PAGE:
with what many folks likely consider extremely pleasant/slightly
coolish early fall weather with both high/low temps averaging
slightly below normal for the date.

A look at the current scene around 2 AM/07z:
It just doesn`t get much quieter. Satellite imagery confirms
crystal clear skies over the CWA. Water vapor satellite and short
term model data reveal a highly-amplified, blocky pattern over the
CONUS, featuring a quasi-stationary and deep, nearly cut-off low
dominating the eastern states and centered over the IN/KY border
area. Meanwhile, off to our west, a broad trough is noted over the
western CONUS with a stronger, more organized low gradually
approaching the Pacific Northwest, with the main belt of northerly
jet snaking from this region then east-northeastward across
Canada. That leaves our local Central Plains region literally "in
the middle" under a fairly pronounced ridge dominating the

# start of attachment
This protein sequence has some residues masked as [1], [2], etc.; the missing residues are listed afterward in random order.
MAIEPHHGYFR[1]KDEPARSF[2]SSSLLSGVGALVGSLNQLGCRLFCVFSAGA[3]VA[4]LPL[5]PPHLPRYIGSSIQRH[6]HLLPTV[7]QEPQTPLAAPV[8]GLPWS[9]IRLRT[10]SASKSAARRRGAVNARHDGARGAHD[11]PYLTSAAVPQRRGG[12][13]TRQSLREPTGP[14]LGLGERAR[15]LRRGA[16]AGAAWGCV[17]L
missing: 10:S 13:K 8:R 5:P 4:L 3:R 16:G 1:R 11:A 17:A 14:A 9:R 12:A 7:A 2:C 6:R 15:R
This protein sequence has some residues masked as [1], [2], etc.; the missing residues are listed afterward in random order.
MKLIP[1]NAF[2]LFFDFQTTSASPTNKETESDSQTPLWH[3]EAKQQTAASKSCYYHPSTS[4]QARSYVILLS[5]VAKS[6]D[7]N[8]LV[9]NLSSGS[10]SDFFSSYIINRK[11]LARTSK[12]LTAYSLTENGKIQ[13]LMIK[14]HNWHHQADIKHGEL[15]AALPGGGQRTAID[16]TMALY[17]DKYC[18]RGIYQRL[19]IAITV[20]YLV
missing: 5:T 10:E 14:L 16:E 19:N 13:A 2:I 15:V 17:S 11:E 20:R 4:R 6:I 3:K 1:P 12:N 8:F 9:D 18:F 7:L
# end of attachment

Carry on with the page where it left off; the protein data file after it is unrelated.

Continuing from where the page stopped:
central states from south-to-north. At the surface, the weak cold
front that passed through yesterday has reached north TX, while
our local conditions are largely controlled by the south-southwest
reach of a roughly 1030 millibar high centered over the northern
MN/Canada border area. With our CWA almost directly within this
ridge axis, breezes are averaging from near-calm to very light

Now looking ahead in more detail through these next 24 hours...

Early this morning (through around sunrise/slightly after):
At least per the official forecast, what you see now is pretty
much what you get, with continued clear skies and near-calm to
very light northerly/easterly breezes. This is a very favorable
radiational cooling situation, and although forecasted low temps
were nudged down 1-2 degrees earlier tonight with most of the CWA
expected to bottom out somewhere 39-43, it`s sure possible that a
few spots could still drop slightly below this range, but still
"safe" from values supportive of widespread frost formation. One
possible "catch" to early this morning is the possibility of at